console.log(2)
        }, 0)
      }
      
      function third() {
        console.log(3)
      }
      

      The task is to get the third function to always delay execution until after the asynchronous action in the second function has completed. This is where callbacks come in. Instead of executing first, second, and third at the top-level of execution, you will pass the third function as an argument to second. The second function will execute the callback after the asynchronous action has completed.

      Here are the three functions with a callback applied:

      // Define three functions
      function first() {
        console.log(1)
      }
      
      function second(callback) {
        setTimeout(() => {
          console.log(2)
      
          // Execute the callback function
          callback()
        }, 0)
      }
      
      function third() {
        console.log(3)
      }
      

      Now, execute first and second, then pass third as an argument to second:

      first()
      second(third)
      

      After running this code block, you will receive the following output:

      Output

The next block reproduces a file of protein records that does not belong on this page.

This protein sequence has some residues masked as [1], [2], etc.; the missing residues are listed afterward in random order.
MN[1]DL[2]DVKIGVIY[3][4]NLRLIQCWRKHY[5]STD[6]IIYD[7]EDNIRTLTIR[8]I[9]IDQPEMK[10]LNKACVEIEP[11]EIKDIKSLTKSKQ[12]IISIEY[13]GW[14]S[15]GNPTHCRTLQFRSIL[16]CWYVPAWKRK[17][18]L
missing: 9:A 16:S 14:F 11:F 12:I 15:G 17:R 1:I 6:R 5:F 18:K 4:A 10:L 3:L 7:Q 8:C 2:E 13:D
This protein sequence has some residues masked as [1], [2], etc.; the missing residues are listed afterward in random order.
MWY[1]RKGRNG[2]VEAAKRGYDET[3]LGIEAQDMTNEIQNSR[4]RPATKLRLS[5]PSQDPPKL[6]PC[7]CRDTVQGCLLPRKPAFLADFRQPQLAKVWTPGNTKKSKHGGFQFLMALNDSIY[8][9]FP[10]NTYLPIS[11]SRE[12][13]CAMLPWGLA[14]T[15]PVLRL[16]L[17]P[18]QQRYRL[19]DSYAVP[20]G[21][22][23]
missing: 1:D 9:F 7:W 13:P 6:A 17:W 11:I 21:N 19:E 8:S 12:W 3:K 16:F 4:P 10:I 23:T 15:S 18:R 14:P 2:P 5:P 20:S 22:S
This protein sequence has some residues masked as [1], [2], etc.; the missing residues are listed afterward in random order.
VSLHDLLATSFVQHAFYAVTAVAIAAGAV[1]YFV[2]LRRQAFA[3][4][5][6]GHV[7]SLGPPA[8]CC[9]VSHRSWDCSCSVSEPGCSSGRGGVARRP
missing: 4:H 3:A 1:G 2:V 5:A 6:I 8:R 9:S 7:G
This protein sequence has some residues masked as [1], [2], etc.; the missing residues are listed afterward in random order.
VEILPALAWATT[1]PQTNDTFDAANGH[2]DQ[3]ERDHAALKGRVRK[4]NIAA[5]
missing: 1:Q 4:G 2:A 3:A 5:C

1 2 3

      First 1 will print, and after the timer completes (in this case, zero seconds, but you can change it to any amount) it will print 2 then 3. By passing a function as a callback, you’ve successfully delayed execution of the function until the asynchronous Web API (setTimeout) completes.

      The key takeaway here is that callback functions are not asynchronous—setTimeout is the asynchronous Web API responsible for handling asynchronous tasks. The callback just allows you to be informed of when an asynchronous task has completed and handles the success or failure of the task.

      Now that you have learned how to use callbacks to handle asynchronous tasks, the next section explains the problems of nesting too many callbacks and creating a “pyramid of doom.”